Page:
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60 Percent of LA County is at High Risk of Catching Fire

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Los Angeles may have gotten a nice cool shower yesterday, but one late rainstorm isn't going to save our city, as the UCLA Institute of the Environment and Sustainability's first-ever Environmental Report Card makes clear. The report, which grades LA's environment in water, air, ecosystem, waste, energy, and quality of life categories, gave the region an overall grade of C+; not as bad as it could be, but still plenty of room for improvement. The expected points are made (LA is too reliant on imported water, smog is still a major issue, too many commuters still drive to work alone), but LA's worst grade is in fire (and overall ecosystem health, for which it got a C-). Close to 60 percent of LA County lands are at high risk of catching fire.

That, of course, means roughly 40 percent of lands are at a lower risk, but it's not necessarily good news. The report took a relative approach to fire risk, determining whether a given area was more or less likely to catch fire compared to the historical average. Certain areas may be at lower risk, but fire suppression efforts themselves have altered ecological conditions, leading to more potential fuel hanging around and more intense blazes when they do happen.

Red indicates areas at higher risk; blue indicates lower:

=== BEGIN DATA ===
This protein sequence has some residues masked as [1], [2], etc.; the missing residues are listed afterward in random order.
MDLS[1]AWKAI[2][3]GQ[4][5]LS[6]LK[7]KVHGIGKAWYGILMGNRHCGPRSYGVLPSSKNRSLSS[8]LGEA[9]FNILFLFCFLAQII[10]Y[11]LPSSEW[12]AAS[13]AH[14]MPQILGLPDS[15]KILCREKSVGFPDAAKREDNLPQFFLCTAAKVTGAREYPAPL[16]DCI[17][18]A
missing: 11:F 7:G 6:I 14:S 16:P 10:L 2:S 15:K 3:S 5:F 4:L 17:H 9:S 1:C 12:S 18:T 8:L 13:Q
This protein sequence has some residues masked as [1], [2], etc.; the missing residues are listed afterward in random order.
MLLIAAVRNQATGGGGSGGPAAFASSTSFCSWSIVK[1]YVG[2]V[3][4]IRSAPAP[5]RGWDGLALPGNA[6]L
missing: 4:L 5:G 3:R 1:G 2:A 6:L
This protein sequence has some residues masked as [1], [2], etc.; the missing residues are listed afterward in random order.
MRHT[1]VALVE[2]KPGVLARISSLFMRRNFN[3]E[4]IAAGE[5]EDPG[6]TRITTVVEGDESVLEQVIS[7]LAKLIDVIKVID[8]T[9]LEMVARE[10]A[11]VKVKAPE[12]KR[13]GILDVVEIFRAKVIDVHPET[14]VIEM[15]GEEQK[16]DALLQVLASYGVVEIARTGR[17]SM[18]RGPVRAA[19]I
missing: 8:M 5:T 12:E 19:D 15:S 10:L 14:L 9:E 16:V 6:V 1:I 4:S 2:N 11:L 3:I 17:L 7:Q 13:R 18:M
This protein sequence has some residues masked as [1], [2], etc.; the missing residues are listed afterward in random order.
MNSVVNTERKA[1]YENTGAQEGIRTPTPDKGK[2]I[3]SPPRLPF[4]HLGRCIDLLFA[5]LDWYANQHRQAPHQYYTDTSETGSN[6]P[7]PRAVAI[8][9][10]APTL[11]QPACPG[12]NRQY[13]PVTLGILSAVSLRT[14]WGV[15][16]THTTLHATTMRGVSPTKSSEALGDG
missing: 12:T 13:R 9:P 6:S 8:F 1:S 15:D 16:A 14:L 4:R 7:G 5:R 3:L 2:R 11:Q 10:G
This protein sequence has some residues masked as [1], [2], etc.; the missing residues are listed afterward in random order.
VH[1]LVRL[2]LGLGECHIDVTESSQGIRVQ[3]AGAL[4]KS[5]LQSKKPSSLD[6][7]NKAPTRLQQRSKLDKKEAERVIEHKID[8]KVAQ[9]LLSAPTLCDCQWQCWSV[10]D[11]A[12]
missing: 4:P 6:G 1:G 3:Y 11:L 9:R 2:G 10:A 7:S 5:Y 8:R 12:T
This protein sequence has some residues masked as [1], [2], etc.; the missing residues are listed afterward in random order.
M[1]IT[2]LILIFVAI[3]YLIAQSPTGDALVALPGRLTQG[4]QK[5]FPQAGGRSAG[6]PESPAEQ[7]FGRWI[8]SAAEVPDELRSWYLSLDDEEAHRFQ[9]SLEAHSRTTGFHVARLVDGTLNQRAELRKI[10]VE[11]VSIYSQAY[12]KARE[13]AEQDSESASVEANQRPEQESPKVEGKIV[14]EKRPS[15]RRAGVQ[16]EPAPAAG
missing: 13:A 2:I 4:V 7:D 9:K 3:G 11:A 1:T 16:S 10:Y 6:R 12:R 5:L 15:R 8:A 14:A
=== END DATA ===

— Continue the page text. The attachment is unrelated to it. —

The Santa Monica and San Gabriel Mountains—areas "dominated by coastal sage scrub and chaparral vegetation"—are in especially bad shape, with high concentrations of land at triple the risk of fires. Global warming is only expected to make things worse, thanks to "increasing temperatures and higher levels of evapotranspiration."

The report also touched on "drought stress," or the impact the drought has had on natural vegetation. The study determined the "greenness" of areas within the county using an index known as NDVI; it compared numbers from 2000 and 2013:

Results were not good. The overall NDVI has dropped 15 percent since 2000; "extreme lows" have occurred since 2013. LA County "has experienced reduced photosynthetic activity, plants are fixing less carbon, and native vegetation is experiencing extreme water stress due to the ongoing drought."

The report does offer a few tips for improving the situation—plant indigenous plants, don't smoke in parks—but it's hard to see an easy way out. The entire (exhaustive) report is available here, if you feel like boning up on local environmental issues. —Ian Grant
· 2015 Environmental Report Card for Los Angeles County [UCLA]
· Hollywood Hills Hiking Spots May Be More At Risk For Fire [Curbed LA]
· Mapping Los Angeles's Better But Still Terrible Air Quality [Curbed LA]
· By the Numbers, the Energy Story of SoCal's Imported Water [Curbed LA]
· This is California's Worst Drought Since 800 AD [Curbed LA]